Those words used to make me run.  That is the pre-empt our dispatch gives us when one of their call taker colleagues shouts across the dispatch center “Box going out!”

It means there’s a fire.

In my new staff role I haven’t answered a 911 call, EMS or fire in months.  I’ll be honest, it’s weird.

But today I was in the Chief’s Secretary’s office getting ready for a hospital meeting and heard those words I used to dream of, “Units on the air stand by for the box…”

And I almost didn’t notice.

The light duty firefighters nearby huddled around the radio as the first in engine reported heavy fire from the third floor.  I was more focused on the dozen cases being presented at my meeting and how I would defend the actions of my Paramedics if questioned.

I think I’ve made a turn.

We can all agree my life has been more patient focused than fire, but I never realized how little I would miss the engine.  It kind of makes me wonder if I just accepted the engine work because it meant more patients.  Engine work is pretty straight forward when you boil it down, especially for a layout guy like I was.  Not easy, just straight forward.

“Standby for the box” was what I heard the morning a ceiling fell on me.  “Stand by for the box” is what Vince and Tony heard on the way to the fire that claimed their lives.  And at this moment, when all my brothers and sisters were hearing those same words and stepping up to answer the call, my mind was elsewhere.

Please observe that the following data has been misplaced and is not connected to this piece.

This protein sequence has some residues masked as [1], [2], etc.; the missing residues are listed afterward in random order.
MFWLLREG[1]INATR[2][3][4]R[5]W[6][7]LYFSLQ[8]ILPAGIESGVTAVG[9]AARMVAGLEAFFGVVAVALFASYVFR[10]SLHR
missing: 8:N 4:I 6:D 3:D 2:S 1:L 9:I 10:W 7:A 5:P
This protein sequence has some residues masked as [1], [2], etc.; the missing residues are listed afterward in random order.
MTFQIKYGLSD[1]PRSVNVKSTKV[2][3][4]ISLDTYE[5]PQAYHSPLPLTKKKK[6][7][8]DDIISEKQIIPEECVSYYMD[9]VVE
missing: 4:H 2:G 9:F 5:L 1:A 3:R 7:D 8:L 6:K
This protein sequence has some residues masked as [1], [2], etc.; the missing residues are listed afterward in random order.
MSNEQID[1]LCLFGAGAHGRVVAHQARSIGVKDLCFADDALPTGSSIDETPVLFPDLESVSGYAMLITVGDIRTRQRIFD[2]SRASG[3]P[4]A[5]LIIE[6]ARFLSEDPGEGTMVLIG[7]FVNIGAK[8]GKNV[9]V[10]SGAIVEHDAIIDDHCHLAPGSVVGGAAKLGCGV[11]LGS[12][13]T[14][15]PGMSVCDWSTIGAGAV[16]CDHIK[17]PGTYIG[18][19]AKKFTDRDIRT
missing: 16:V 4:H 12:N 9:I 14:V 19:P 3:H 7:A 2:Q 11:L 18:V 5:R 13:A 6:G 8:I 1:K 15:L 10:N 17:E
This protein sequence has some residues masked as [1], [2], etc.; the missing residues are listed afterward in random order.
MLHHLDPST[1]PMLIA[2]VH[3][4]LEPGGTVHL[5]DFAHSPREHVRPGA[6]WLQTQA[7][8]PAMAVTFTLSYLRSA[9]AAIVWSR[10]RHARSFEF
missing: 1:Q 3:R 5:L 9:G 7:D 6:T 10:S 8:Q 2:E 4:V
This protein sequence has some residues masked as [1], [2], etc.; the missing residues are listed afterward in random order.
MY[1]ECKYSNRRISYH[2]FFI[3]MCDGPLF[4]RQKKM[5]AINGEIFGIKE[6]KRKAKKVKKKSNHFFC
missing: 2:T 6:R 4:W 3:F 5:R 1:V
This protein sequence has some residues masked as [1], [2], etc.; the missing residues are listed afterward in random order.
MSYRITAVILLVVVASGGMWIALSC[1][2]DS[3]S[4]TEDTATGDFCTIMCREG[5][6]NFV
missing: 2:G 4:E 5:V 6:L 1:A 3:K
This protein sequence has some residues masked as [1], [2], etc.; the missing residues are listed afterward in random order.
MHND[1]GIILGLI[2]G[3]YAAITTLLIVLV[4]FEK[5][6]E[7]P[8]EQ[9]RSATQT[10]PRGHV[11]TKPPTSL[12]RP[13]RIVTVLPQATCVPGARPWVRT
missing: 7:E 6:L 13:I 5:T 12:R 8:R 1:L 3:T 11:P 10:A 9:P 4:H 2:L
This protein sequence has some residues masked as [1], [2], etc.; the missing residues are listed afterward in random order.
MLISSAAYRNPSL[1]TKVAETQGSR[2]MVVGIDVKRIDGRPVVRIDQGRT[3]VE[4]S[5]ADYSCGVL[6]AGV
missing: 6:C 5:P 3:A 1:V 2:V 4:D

It was a powerful moment for me, difficult to describe, even reading this short explanation leaves so much emotion out I wonder if posting this is even worth it.

The drive to the meeting took me near the fire, but not close enough to get caught up in the chaos.  On the way I thought about what I should write about on the blog and nothing came to mind.  All I wanted to do was get to that meeting and remind the doctors and nurses that the reason they can have a meeting about patients who are still alive is because my guys and gals did their jobs.

I can still throw a 24′ aluminum and take a pole on the 50′, advance a 1 3/4″ up a stairwell or re-position the aerial, but my main focus, my passion and my drive is that little room on the third floor where I get to stand up for good patient care.

Call me crazy, but I’m happy.  Stressed, confused, scattered and unsure, but happy.


Standby for the box…You guys get this one.  Let me know if anyone’s hurt.

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